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Greg Fewer, a fan of the Winnipeg Jets, photographed at the Emirates Palace, Abu Dhabi, UAE on Wednesday, October 5, 2011.

Siddharth Siva/Siddharth Siva

Greg Fewer lives in Abu Dhabi but he has been spending much of his time these days begging, pleading with and cajoling friends in Canada to get him something that seems unattainable – tickets to the Winnipeg Jets' season opener on Sunday.

"I am desperate," said Fewer, who grew up in Winnipeg and works for an investment fund in Abu Dhabi. Fewer has been trying for months to buy Jets season tickets, mainly as a gift for his father and brother, who live in Winnipeg. He has scoured websites, pored over chat rooms and called up Canadian contacts. So far, no luck.

"If you see [team co-owner]Mark Chipman, tell him I am desperate for a pair," added Fewer, who quickly threw in that Chipman was his high school football coach, hoping the personal connection might help. "I'm hoping to figure out if anyone knows if any are available."

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He may live far away, but Fewer is not alone in his desperation to get tickets for the Jets' first game, featuring the Montreal Canadiens. The MTS Centre sold out weeks ago, and now resellers on popular websites such as StubHub are asking up to $2,100 for the best seats, more than 10 times the face value.

"They are like gold," Graeme MacDonald, a Winnipeg investment broker, said. "The Oct. 9 game is going to be crazy as hell to get into."

MacDonald was among the thousands of Jets fans who clogged the team's website last June to get a chance to buy season tickets. "It was like we were all a pack of sled-dogs yanking deliriously at the reins," he said. "I couldn't calm my fingers from shaking from the anticipation. And then noon struck, the site went live and after 15 years of waiting, we almost got shut out."

All 13,000 tickets sold out in minutes, and the waiting list got so large, the team capped it at 8,000. The few single-game tickets available are sold each month through an online lottery. The first draw was held in September and it nearly crashed the club's computer system.

MacDonald hoped to buy four season tickets but he ended up with just one. He cut a deal with another ticket holder to share a pair for the season. They divided the games by a draw and MacDonald's partner gets the first game. But MacDonald said he is still overjoyed to have any tickets and he's holding a party at home for Game 1.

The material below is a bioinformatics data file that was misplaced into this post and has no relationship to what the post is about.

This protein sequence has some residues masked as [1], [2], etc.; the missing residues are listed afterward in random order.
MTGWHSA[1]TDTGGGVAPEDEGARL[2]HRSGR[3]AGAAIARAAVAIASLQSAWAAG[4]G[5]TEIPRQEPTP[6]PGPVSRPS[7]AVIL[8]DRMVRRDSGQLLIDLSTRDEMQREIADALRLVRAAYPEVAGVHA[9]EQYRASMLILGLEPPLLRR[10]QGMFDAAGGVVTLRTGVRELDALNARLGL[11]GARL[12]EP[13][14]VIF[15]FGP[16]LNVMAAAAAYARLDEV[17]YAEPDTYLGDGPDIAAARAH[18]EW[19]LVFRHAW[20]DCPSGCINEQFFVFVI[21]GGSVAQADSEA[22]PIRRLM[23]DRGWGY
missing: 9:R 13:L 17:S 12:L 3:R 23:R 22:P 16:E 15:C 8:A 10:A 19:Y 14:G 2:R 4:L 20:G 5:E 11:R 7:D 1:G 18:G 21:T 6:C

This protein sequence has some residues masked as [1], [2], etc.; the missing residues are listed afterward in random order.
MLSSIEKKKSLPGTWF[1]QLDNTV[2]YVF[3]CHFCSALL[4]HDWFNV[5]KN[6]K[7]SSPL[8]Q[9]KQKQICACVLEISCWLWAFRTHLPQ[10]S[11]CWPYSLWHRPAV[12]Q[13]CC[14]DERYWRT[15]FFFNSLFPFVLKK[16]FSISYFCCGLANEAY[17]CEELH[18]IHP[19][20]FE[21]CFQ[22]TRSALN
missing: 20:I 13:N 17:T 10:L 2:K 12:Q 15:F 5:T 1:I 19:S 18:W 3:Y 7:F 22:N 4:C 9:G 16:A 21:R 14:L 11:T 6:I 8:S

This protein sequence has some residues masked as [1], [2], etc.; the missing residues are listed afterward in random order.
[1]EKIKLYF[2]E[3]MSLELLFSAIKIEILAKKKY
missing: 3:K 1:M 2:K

Winnipeggers aren't the only people trying to find tickets. Former Winnipeggers have been calling in from across the country to get whatever they can.

"I've had calls from executives in Calgary and Vancouver and certainly Toronto asking if we had any tickets left," said Lewis Rusen, an ex-Winnipegger who lives in Toronto.

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Rusen, a senior executive with recruiting firm Korn/Ferry International, bought season tickets with fellow ex-Winnipegger Bruce Rothney, another Torontonian. The two are flying to Winnipeg for Sunday's game and they hope to make it to a few more during the season. They plan to give away their remaining tickets to friends and family, something that has unleashed a frenzy of requests.

"There is so much demand for the tickets, a lot of people want to go," said Rothney, who runs the Canadian operations for Barclays Capital. "I think the performance of the team is almost secondary."

The demand will only increase this week as the city gears up for Sunday's game with two concerts and a day-long festival downtown. There are also reports of counterfeit tickets and Jets jerseys being sold on the streets, and last week police arrested a man for allegedly selling bogus tickets online.

Vancouver ticket broker Mario Livich has been receiving a lot of calls from people hoping to get to the Jets' season opener. But he's not doing any panic buying yet. Resale prices are being driven by emotion and greed, he said, and they probably won't hold up as game time approaches.

"People think they are holding gold," said Livich, who runs "There is so much pent-up demand. The ticket industry is very much emotion driven."

He noted that prices have already come down somewhat. Last August, sellers were demanding $3,700 for top tickets to Sunday's game. That fell to $2,600 last week and $2,100 as of Wednesday.

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Reselling tickets can be a tricky business in Winnipeg. Technically, "scalping," or selling a ticket for more than its face value, is illegal in Manitoba and carries a fine of up to $5,000. The Jets have their own site for season ticket holders who want to resell unused tickets, at face value and for a fee.

Chipman grew testy when told the asking price for some tickets for the Jets' opener was more than $2,000. "I am surprised by that mostly because that's illegal in Manitoba and people who get caught doing that are going to lose their season ticket privileges," he said sternly. "You can't do that in Manitoba and our season ticket holders have been warned of that."

Warned or not, long-time fans like Fewer, who grew up going to Jets games with his family before the team relocated to Phoenix in 1996, won't give up looking and begging.

"The Jets' fan support runs far and wide," he said. "If anyone out there knows of any tickets, tell them there's a buyer here."

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About the Author
European Correspondent

Paul Waldie has been an award-winning journalist with The Globe and Mail for more than 10 years. He has won three National Newspaper Awards for business coverage and been nominated for a Michener Award for meritorious public service journalism. He has also won a Sports Media Canada award for sports writing and authored a best-selling biography of the McCain family. More

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